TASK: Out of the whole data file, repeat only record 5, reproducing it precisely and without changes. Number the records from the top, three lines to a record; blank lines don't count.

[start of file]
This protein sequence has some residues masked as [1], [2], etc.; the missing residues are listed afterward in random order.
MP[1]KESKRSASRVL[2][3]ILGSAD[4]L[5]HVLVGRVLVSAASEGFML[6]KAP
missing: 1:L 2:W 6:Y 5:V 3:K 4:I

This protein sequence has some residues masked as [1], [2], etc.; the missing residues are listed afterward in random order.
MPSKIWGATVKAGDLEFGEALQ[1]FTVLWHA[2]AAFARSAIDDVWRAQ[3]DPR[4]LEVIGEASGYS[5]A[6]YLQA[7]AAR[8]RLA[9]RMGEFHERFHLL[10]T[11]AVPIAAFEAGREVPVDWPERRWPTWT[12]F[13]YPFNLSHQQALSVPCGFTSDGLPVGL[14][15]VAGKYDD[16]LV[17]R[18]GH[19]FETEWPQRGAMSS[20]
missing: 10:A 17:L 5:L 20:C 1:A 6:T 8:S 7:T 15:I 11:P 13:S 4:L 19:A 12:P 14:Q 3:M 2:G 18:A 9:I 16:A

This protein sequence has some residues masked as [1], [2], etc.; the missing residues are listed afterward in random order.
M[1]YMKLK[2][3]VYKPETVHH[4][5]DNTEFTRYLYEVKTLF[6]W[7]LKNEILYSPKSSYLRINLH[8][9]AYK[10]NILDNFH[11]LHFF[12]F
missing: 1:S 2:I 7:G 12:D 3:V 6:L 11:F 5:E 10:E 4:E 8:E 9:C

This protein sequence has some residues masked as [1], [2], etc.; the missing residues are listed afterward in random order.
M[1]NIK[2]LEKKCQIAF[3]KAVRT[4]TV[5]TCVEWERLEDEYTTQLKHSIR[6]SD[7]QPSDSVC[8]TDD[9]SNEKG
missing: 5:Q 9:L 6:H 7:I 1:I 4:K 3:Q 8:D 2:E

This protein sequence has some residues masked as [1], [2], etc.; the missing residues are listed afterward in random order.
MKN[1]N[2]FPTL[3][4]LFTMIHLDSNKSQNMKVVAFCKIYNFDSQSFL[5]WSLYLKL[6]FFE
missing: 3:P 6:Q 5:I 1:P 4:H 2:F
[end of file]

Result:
This protein sequence has some residues masked as [1], [2], etc.; the missing residues are listed afterward in random order.
MKN[1]N[2]FPTL[3][4]LFTMIHLDSNKSQNMKVVAFCKIYNFDSQSFL[5]WSLYLKL[6]FFE
missing: 3:P 6:Q 5:I 1:P 4:H 2:F